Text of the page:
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U.S. stocks tumble amid disappointing results by companies from Caterpillar to Microsoft

NEW YORK – U.S. stocks tumbled Tuesday, with the Nasdaq 100 index falling the most since April, as a drop in durable-goods orders and disappointing results by companies from Caterpillar to Microsoft heightened concern about the economy’s strength.

Technology shares in the Standard & Poor’s 500 index plunged by 3.3 percent for the biggest drop since November 2011. Microsoft lost 9.3 percent, the most in 18 months, as software license sales to businesses were below forecasts. Caterpillar plunged by 7.2 percent after forecasting 2015 results that trailed estimates as plunging oil prices signal lower demand from energy companies.

Procter & Gamble slid by 3.5 percent as a surging U.S. dollar cut into its earnings.

Apple jumped by more than 6 percent in after-market trading as it reported revenue that topped estimates. Yahoo surged by 6 percent in late trading after announcing a tax-free spinoff of its stake in Alibaba.

“Currency head winds, as well as evidence of a continual deceleration of global growth, are having a major impacts on quarterly results,” Chad Morganlander, a money manager at St. Louis-based Stifel, Nicolaus & Co., which oversees about $160 billion, said in a phone interview. “Coupled with that, durable goods orders were somewhat disappointing, which scotches any optimism for today’s trading session.”

The Standard & Poor’s 500 index slipped by 1.3 percent to 2,029.55, below its average for the previous 50 days. The Dow Jones industrial average declined by 291.49 points, or 1.7 percent, to 17,387.21, after losing almost 400 points earlier in the day. The Nasdaq 100’s 2.6 percent drop was its biggest since April.

About 6.5 billion shares changed hands on U.S. exchanges, 3.6 percent below the three-month average.

Of the S&P 500 members that have reported profit so far, 75 percent have exceeded projections that analysts have lowered since late last year. Analysts indicate that profits at S&P 500 companies climbed by 1.1 percent in the final three months of 2014, down from an October estimate of 8.5 percent.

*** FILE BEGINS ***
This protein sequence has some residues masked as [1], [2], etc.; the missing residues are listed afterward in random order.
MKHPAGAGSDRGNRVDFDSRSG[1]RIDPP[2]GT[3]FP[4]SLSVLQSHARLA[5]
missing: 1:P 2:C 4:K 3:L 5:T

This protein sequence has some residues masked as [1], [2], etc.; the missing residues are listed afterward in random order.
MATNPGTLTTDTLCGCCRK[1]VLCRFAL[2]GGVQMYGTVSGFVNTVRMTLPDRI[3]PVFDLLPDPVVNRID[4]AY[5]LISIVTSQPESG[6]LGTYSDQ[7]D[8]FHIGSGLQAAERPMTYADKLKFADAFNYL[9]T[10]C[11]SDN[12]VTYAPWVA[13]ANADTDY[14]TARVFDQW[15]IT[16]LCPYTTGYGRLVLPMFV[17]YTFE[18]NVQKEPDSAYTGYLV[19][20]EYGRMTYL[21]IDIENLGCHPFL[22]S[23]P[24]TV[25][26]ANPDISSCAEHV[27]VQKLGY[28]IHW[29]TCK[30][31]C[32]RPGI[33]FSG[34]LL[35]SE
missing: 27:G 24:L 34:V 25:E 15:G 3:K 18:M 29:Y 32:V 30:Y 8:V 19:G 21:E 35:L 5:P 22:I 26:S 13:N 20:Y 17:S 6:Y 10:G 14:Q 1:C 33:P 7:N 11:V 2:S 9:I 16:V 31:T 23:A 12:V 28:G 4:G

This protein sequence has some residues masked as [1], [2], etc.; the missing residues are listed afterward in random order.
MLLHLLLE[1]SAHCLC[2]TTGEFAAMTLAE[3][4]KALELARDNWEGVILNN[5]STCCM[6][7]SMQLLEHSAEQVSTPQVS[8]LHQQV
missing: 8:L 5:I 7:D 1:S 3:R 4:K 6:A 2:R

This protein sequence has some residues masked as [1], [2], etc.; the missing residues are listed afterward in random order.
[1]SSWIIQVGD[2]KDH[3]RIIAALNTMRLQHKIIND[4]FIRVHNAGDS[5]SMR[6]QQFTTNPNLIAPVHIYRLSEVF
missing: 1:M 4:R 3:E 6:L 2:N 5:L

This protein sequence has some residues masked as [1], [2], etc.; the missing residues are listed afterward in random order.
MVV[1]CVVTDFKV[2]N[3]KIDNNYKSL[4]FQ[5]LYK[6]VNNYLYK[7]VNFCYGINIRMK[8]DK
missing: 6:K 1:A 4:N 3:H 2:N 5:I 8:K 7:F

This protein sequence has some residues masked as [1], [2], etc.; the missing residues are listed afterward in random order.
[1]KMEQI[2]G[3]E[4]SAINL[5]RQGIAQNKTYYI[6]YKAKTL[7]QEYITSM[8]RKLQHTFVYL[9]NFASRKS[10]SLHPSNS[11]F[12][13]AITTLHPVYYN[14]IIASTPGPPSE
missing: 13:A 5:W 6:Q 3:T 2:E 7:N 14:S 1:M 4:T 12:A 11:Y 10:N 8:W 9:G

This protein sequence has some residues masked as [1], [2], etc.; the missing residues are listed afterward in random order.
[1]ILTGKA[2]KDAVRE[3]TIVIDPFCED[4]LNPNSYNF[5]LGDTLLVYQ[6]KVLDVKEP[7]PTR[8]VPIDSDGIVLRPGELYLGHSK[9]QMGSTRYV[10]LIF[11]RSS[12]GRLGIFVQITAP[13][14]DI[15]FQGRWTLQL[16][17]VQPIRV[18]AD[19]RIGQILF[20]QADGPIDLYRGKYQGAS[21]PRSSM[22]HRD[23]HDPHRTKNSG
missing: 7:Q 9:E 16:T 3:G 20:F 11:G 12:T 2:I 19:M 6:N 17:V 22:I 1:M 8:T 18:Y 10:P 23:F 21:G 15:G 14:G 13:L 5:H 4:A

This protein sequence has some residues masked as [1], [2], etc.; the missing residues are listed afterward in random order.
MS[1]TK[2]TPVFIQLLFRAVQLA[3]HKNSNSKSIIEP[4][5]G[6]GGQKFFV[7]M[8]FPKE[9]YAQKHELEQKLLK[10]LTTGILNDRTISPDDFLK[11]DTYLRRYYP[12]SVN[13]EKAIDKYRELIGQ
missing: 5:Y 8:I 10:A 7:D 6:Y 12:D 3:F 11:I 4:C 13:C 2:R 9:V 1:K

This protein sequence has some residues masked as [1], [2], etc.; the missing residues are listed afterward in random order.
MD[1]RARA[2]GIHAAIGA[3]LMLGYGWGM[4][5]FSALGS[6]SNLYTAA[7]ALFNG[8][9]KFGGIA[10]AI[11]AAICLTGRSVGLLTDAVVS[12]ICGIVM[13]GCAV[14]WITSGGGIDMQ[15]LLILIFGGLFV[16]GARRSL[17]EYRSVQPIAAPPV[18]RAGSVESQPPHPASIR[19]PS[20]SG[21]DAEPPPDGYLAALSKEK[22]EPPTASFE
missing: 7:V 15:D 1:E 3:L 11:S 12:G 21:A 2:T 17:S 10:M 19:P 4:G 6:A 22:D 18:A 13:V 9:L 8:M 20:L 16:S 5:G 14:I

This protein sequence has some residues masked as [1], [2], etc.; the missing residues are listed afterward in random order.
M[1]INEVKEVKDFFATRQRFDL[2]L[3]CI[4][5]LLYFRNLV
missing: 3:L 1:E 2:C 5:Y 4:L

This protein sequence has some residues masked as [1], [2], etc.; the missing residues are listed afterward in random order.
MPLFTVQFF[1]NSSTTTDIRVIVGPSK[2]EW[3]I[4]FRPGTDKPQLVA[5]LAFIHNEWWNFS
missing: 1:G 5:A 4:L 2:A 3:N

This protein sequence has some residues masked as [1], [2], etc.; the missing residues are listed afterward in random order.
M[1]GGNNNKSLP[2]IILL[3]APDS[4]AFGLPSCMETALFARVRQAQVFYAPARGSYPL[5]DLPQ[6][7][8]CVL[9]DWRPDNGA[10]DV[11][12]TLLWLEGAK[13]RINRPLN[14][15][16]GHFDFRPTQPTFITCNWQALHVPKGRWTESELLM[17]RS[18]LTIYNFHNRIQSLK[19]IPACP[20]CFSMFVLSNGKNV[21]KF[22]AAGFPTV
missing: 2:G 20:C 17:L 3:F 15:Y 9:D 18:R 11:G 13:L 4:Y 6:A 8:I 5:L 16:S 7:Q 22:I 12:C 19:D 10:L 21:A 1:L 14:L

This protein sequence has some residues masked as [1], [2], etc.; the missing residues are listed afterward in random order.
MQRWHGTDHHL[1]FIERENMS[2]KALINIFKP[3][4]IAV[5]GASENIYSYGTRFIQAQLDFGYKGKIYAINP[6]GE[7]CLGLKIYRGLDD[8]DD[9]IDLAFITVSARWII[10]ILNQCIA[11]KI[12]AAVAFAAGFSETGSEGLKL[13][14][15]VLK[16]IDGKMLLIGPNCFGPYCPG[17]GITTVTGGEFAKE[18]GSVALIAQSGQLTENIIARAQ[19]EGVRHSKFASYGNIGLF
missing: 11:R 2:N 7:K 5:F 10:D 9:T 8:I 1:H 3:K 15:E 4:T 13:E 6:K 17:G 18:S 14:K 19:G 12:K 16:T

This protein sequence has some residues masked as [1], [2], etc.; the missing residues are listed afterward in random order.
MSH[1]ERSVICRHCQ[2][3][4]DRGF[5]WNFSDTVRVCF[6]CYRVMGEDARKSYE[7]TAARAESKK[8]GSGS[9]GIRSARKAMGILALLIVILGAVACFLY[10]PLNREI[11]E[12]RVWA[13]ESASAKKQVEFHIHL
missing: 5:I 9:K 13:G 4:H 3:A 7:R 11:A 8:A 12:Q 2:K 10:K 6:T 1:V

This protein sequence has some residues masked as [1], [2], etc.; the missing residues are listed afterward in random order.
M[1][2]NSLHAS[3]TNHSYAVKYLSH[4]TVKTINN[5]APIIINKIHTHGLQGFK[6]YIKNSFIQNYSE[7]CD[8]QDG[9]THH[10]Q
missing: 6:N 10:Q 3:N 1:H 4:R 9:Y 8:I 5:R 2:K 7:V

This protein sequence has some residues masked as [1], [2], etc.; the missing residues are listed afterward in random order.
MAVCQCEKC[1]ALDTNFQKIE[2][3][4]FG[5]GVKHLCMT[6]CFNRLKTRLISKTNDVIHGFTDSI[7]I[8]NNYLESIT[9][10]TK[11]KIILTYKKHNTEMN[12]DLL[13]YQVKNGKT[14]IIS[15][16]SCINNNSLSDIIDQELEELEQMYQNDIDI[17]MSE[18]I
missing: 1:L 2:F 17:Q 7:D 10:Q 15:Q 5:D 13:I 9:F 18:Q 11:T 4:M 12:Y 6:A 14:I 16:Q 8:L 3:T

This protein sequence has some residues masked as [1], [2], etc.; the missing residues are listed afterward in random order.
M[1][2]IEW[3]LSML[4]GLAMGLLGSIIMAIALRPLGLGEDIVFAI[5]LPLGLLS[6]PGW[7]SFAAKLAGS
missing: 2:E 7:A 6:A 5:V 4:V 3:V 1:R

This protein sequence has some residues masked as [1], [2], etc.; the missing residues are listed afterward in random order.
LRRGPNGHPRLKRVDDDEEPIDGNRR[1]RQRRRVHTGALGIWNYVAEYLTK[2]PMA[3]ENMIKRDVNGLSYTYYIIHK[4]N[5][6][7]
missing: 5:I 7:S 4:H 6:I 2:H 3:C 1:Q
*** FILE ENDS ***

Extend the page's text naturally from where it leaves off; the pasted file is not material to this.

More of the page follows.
“Everybody is aware of weakness in crude oil, but you’re seeing spillover into large, industrial companies like Caterpillar and that may be giving people pause,” Peter Jankovskis, who helps oversee $1.9 billion as co-chief investment officer of Lisle, Ill.-based OakBrook Investments LLC, said in a phone interview. “And certainly Microsoft is a bellwether of the tech industry, and that’s another cause that’s having people pulling back.”

Orders for business equipment unexpectedly fell in December for a fourth month, signaling a global growth slowdown is weighing on American companies. Bookings for nonmilitary capital goods excluding aircraft dropped by 0.6 percent for a second month, Commerce Department data showed. Demand for all durable goods declined by 3.4 percent, the worst performance since August.

Purchases of new homes in the United States rose by 12 percent in December to a 481,000 annualized pace from a 431,000 rate in the prior month, according to Commerce Department figures. U.S. consumer confidence increased this month as declining unemployment and lower fuel costs lifted Americans’ outlooks.

Microsoft plunged by 9.3 percent, the most since July 2013. Revenue slumped in China and Japan, and a stronger U.S. dollar curbed sales of business software licenses. Unearned revenue, a measure of future sales, missed analysts’ estimates.

Caterpillar lost 7.1 percent for its biggest drop since August 2011. The world’s largest maker of mining and construction equipment forecast lower-than-estimated earnings and revenue for 2015.